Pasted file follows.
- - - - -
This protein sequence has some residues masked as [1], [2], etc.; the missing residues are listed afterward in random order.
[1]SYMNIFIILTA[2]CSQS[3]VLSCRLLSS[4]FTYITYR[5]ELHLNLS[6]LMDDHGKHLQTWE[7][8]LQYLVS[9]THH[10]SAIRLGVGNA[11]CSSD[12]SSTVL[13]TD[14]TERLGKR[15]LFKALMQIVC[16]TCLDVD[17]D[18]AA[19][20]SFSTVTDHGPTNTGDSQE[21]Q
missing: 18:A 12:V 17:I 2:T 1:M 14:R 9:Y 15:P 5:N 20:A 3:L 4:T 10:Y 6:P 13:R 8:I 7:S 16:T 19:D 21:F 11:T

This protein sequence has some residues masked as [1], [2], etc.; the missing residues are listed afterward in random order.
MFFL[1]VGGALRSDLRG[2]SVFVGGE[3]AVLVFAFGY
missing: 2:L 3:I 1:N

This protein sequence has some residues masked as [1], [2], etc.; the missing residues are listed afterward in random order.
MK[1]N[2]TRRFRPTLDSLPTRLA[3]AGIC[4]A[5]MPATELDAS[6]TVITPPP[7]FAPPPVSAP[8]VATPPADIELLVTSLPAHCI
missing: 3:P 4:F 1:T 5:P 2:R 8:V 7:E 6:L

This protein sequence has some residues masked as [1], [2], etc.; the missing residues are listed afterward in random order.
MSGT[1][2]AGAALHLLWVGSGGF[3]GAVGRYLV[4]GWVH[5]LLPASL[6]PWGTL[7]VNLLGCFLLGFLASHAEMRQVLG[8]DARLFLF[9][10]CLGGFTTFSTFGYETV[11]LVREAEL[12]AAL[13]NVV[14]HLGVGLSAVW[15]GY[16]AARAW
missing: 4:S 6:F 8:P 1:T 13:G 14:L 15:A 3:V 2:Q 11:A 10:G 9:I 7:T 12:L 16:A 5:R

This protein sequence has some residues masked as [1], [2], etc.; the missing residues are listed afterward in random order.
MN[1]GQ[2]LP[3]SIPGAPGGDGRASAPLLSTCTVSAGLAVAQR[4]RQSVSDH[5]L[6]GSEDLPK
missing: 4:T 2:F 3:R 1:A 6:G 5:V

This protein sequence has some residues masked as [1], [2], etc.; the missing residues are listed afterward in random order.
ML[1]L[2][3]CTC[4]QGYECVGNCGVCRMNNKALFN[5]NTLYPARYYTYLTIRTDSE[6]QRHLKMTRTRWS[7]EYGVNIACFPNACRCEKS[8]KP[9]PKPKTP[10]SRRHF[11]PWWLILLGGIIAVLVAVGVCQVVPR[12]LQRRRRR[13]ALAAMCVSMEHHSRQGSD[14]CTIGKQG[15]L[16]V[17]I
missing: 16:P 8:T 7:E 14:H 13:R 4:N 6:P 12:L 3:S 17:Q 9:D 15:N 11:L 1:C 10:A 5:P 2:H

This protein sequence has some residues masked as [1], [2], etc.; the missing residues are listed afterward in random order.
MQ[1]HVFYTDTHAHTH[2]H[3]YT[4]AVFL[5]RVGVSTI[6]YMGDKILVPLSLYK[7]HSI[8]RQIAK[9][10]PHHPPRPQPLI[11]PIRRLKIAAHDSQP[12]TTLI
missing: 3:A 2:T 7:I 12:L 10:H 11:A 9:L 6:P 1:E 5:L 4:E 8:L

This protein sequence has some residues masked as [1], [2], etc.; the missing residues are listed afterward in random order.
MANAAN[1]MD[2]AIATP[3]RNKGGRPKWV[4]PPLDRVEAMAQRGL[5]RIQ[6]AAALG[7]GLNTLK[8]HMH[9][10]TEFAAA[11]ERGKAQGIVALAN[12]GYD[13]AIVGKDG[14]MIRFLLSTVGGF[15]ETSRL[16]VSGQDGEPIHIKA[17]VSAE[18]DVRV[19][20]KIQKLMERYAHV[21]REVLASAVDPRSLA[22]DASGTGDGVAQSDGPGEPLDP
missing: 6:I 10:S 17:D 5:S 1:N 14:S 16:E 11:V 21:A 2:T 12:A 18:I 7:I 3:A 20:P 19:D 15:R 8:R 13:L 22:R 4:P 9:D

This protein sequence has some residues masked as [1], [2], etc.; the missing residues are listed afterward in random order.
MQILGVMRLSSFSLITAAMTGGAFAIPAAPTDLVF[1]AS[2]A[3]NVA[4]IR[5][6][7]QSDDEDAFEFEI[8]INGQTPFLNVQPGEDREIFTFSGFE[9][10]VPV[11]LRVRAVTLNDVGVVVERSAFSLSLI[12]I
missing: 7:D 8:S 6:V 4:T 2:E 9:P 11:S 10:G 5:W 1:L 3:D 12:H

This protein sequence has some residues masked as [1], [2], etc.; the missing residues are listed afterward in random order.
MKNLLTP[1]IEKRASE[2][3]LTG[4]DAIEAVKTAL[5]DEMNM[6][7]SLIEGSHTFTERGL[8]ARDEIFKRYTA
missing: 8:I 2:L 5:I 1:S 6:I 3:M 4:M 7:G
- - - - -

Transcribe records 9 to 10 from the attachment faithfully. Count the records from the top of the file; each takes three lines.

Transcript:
This protein sequence has some residues masked as [1], [2], etc.; the missing residues are listed afterward in random order.
MQILGVMRLSSFSLITAAMTGGAFAIPAAPTDLVF[1]AS[2]A[3]NVA[4]IR[5][6][7]QSDDEDAFEFEI[8]INGQTPFLNVQPGEDREIFTFSGFE[9][10]VPV[11]LRVRAVTLNDVGVVVERSAFSLSLI[12]I
missing: 7:D 8:S 6:V 4:T 2:E 9:P 11:S 10:G 5:W 1:L 3:D 12:H

This protein sequence has some residues masked as [1], [2], etc.; the missing residues are listed afterward in random order.
MKNLLTP[1]IEKRASE[2][3]LTG[4]DAIEAVKTAL[5]DEMNM[6][7]SLIEGSHTFTERGL[8]ARDEIFKRYTA
missing: 8:I 2:L 5:I 1:S 6:I 3:M 4:M 7:G